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$X$ and $Y$ have bivariate normal distribution and have joint pdf
\begin{equation*} f\left( x,y\right) =a\exp \left( \frac{-1}{2}\omega \right) ,\text{where }% \omega =6x^{2}+12y^{2}-16xy-8x+24 \end{equation*} then what are the means of $X$ and $Y$?

I have \begin{equation*} \frac{1}{\left( 1-\rho ^{2}\right) \sigma _{X}^{2}}=6,~\frac{1}{\left( 1-\rho ^{2}\right) \sigma _{Y}^{2}}=12~\text{and }\frac{-2\rho }{\left( 1-\rho ^{2}\right) \sigma _{X}\sigma _{Y}}=-16 \end{equation*} so i can find $\rho ,\sigma _{X}$ and $\sigma _{Y}$ using these equations. But how can i get $\mu _{X}$ and $\mu _{Y}$?

this question asked in an exam and requested to be replied in 2 minutes. Is there a shortcut for this?

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    $\begingroup$ Match the theoretical expression of a joint density of two correlated normals, to what you have, and see where it gets you. $\endgroup$ – Alecos Papadopoulos Apr 15 '14 at 14:09
  • $\begingroup$ i have already tried that way and i know i can get the result using matching. But this question asked in an exam and requested to be replied in 2 minutes. $\endgroup$ – mert Apr 15 '14 at 14:16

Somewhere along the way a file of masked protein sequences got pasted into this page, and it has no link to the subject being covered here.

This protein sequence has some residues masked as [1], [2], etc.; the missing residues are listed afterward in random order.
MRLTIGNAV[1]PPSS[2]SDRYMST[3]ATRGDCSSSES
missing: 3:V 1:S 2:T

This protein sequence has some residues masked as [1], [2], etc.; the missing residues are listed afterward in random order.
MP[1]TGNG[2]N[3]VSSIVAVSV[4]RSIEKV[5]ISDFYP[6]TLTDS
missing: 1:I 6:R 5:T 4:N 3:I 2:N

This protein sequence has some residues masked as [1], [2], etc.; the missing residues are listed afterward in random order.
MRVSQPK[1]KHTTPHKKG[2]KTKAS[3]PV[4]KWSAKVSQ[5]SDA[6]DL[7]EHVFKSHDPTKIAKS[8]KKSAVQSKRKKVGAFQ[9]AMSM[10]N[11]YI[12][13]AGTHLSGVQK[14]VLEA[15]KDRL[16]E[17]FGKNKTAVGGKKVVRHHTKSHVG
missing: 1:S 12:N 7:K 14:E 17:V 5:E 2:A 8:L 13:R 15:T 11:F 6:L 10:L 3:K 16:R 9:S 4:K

• $\begingroup$ Do the means coincide with the point where the density is maximized? If so you have a shortcut $\endgroup$ – Adrian Apr 15 '14 at 16:18
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    $\begingroup$ Just minimize the function $\omega$ over (x, y), which I think gives you (6, 4) $\endgroup$ – Adrian Apr 15 '14 at 16:19
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    $\begingroup$ I think this works: en.wikipedia.org/wiki/Multivariate_normal_distribution the mode of a multivariate normal is $\mu$ $\endgroup$ – Adrian Apr 15 '14 at 16:25
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The means coincide with the point where the density is maximized. See en.wikipedia.org/wiki/Multivariate_normal_distribution: the mode of a multivariate normal is $\mu$.

The shortcut is therefore to minimize the function ω over $(x, y)$, which gives $\mu = (6, 4)$.

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Hint: As Adrian points out, we need to minimize $\omega$ as a function of $x$ and $y$. Now, \begin{align} \omega(x) &= 6x^2 - x(16y+8) + \cdots\\ \omega(y) &= 12y^2 - y(16x) + \cdots \end{align} have minima at $$x = \frac{16y+8}{12} = \frac 43y + \frac 23, \quad y = \frac{16x}{24} = \frac{2}{3}x$$ respectively, giving $(x,y) = (6,4)$ as the solution. Here, instead of the calculus-based method of finding minima, I used the fact that $ax^2+bx+c$ has an extremum at the average value of its roots $\frac{-b\pm \sqrt{b^2-4ac}}{2a}$ which average equals $\frac{-b}{2a}$ (no need to fuss with evaluating the square root). I leave it up to you to determine if this is doable in 2 minutes or not.

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